river don fishery report 2008


Evening Ladies and Gentlemen

The Don Board hatchery, which is situated at Strathdon, produced a total of 420,000 eggs from the 2007 Brood stock. 307,000 were Salmon, 58,000 were Sea trout and 55,500 were Brown trout raised on behalf of the Brown Trout Improvement Association. The Salmon eggs were planted out into the upper system as eyed Ova in artificial Redds in January. 307 artificial Redds were made in the upper river system, 5 tributaries were chosen and 3 parts of the main stem, where spawning activity was very low on the spawning beds.

One of the tributaries I chose, the Meoir Veannarch has an impassable dam. The other tributaries had either natural blockages due to fallen mature spruces trees or redd counts were low, and last years electro fishing had shown low numbers of young fry in certain areas of the burn

The sea trout and brown trout were stocked out as unfed fry. The Sea trout were stocked out into the tributaries and the Brown trout was stocked out into the main river.

Habitat Improvements

A number of habitat improvements were made this year within the Don catchment.

Two of our main salmon burns and one trout stream had suffered natural blockages due to mature wind blown spruce trees completely blocking or causing extensive damage to the stream banks, with water trying to force its way around the blockages this was causing siltation further down stream onto spawning beds. A total of 15 trees were removed from the stream where access is now available to all fish species.

Coppicing work was also carried out on the Bottom end of the Buchat burn where large beech trees were completely blocking natural light etting to the stream bed, which reduces vegetation







River flows during January were very high due to the ever changing weather pattern that the northeast has been experiencing this month. At the start of the month the river was 1ft above normal flow and on the 5th of the month the river went up to 5ft above normal flow due to heavy rain and the river was in full spate conditions. As the river started to slowly drop back in height, warmer weather moved in and the river went back up in height with a snow melt from the top reaches, again the river fell back. This did not last long, as on the 15th of the month more rain moved in and the river shot back up again. There were another two occasions when river levels rose, the 23rd and the 27th of the month. The river level by the end of the month was 2ft above normal base line flows for the river.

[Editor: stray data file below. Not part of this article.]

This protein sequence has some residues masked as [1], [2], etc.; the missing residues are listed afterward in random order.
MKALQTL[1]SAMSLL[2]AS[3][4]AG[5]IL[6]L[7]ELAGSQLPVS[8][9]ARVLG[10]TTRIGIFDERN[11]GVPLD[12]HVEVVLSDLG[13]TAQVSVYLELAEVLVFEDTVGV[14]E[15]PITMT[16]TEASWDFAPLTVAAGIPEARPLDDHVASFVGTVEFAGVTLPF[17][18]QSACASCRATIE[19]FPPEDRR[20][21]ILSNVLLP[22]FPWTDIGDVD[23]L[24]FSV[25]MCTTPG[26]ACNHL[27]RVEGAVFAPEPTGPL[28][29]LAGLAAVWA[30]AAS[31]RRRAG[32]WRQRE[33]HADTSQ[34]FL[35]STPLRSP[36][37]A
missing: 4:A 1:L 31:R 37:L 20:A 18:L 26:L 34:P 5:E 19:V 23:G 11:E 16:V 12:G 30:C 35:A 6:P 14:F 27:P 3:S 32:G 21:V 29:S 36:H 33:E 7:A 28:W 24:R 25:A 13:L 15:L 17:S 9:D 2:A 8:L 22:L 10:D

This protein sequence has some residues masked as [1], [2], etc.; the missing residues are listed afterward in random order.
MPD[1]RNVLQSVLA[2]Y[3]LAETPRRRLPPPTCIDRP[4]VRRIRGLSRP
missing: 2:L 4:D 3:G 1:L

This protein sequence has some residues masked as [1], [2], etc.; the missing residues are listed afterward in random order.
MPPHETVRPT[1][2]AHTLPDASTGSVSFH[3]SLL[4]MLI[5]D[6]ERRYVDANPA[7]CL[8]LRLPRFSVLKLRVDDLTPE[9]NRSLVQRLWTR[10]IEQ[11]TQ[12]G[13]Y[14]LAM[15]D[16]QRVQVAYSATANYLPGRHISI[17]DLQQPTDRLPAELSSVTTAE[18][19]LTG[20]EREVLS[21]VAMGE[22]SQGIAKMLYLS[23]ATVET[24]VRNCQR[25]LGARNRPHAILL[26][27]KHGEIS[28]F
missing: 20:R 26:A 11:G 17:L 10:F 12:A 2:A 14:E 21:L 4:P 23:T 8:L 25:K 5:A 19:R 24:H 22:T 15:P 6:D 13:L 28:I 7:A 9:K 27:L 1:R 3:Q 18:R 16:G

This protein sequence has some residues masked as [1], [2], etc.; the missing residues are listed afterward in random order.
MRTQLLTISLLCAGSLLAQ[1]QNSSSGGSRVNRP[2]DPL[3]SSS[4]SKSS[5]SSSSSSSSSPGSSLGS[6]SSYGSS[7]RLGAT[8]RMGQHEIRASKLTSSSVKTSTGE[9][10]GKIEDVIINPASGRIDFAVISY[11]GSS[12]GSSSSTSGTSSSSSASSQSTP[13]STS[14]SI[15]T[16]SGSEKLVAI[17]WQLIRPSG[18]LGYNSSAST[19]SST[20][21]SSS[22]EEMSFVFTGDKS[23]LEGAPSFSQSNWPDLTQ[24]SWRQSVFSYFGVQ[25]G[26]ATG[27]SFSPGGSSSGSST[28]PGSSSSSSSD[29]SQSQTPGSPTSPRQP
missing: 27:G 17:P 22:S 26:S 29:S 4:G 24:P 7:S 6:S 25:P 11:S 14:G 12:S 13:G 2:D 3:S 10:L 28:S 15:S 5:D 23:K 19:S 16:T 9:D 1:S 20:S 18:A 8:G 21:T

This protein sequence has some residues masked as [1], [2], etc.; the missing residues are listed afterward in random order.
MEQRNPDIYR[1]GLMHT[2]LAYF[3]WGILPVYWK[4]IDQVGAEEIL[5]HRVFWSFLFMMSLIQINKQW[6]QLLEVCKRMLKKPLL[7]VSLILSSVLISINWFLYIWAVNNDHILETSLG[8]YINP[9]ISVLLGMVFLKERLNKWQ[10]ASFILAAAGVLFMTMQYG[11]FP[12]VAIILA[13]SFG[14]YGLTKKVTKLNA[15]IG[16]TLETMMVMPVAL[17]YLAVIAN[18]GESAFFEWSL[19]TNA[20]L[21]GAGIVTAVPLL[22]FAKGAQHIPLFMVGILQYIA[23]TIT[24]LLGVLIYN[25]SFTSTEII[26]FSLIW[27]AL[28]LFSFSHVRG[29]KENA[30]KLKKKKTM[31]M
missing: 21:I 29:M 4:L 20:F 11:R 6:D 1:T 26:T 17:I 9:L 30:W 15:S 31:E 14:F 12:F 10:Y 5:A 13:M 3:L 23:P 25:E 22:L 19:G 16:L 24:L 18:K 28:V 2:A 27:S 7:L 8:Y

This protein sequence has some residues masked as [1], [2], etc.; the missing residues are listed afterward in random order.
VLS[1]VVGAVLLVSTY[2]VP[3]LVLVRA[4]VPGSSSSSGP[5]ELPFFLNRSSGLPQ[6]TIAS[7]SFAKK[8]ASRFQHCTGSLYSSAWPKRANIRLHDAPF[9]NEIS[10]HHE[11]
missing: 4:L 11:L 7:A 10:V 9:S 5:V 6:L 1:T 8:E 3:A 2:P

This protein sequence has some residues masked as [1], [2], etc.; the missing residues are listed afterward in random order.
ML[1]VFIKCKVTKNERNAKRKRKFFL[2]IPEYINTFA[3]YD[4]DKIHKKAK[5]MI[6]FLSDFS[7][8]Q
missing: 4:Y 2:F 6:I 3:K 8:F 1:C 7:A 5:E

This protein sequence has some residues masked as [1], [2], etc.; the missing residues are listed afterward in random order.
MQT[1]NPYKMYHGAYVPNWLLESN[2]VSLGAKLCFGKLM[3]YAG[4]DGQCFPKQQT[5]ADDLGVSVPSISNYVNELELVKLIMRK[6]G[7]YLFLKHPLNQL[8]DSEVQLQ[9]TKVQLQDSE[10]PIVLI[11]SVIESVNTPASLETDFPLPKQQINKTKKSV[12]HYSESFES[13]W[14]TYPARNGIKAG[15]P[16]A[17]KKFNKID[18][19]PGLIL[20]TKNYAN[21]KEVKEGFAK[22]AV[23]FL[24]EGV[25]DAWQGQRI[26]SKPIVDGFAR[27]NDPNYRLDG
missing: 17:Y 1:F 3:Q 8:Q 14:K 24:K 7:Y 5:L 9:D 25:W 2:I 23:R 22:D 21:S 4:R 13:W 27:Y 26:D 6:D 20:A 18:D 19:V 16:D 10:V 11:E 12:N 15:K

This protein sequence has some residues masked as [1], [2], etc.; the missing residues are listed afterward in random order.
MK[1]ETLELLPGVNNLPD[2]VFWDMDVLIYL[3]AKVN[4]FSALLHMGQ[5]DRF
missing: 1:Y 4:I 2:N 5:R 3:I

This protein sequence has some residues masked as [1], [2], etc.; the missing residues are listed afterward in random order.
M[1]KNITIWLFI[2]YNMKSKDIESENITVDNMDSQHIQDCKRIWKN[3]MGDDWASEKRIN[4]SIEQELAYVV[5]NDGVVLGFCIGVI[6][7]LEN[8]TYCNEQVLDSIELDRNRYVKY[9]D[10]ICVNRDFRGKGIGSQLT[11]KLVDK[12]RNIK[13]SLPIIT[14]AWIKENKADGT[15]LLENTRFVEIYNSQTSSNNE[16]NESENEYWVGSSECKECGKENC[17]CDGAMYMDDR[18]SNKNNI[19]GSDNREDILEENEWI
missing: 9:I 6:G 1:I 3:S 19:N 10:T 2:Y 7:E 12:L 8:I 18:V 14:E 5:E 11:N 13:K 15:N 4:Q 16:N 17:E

As river levels have been very high during the month, it has been very hard to ascertain if any spring salmon stocks have entered the system. In a normal year when river levels are more appropriate for this time of year and hard frost conditions prevail, we usually see spring salmon lying

above the weirs whilst checking the fish passes at night, but as river flows have been so high we have not managed to get on to the weirs to check..
Kelts have been seen in the lower Don and middle reaches splashing around in pools by the bailiffs, they also found some Otter kills in the Inverurie waters and the Grandhome stretches of the system.



A meeting was held at the SEPA offices on the 11th of the month, the meeting was in conjunction with the Water Frame work Directive, River Basin Management Planning. SEPA are now dealing with diffuse pollution on the Don system. The area from Inverurie down to the tidal reaches of the river has failed the water quality of the frame work; this is due to a number of factors, run off from mixed farming, high nutrient levels from paper mills, pollution from urban areas, from surface drains and sewage treatment works where phosphorus levels will have to be reduced and the list goes on. SEPA have take on 50 extra staff to deal with this, on the Don, Ythan, Ugie, they have been given a deadline of 2015 to sort out the diffuse pollution.


There will be five schools involved this year in the project they are as follows, Strathdon primary, Keig primary, Tough primary, Tullynessle primary, these four schools are being funded by Aberdeenshire Council who are determined to succeed budget allocation from the Scottish government. Kemnay academy is being funded by Inverurie Angling Association; I was informed it costs £1000 pounds to set up one of these special aquariums. Salmon eggs will be given to the schools on the 6th of February. It is great to see so many school getting involved with this project as it gives the children an insight of what’s in a river or stream and how important it is not to harm the environment around them. I suspect that some of these children will have farming backgrounds and could quite possibly take over family run farms, which in turn could help to keep the water quality at good levels for the future when they remember back to these projects in the class room .  



Just now in the hatchery the Salmon eggs are now all eyed ands the first 3 troughs are ready to be planted out into the streams, unfortunately we are going to have to wait until the volume of water drops back as levels are high at the moment.  All stock are progressing well at this time.



J Kerr- River SuperintendentM

Webster- Deputy Superintendent

S Murphy- Senior Bailiff.

Jim Kerr


River Superintendent


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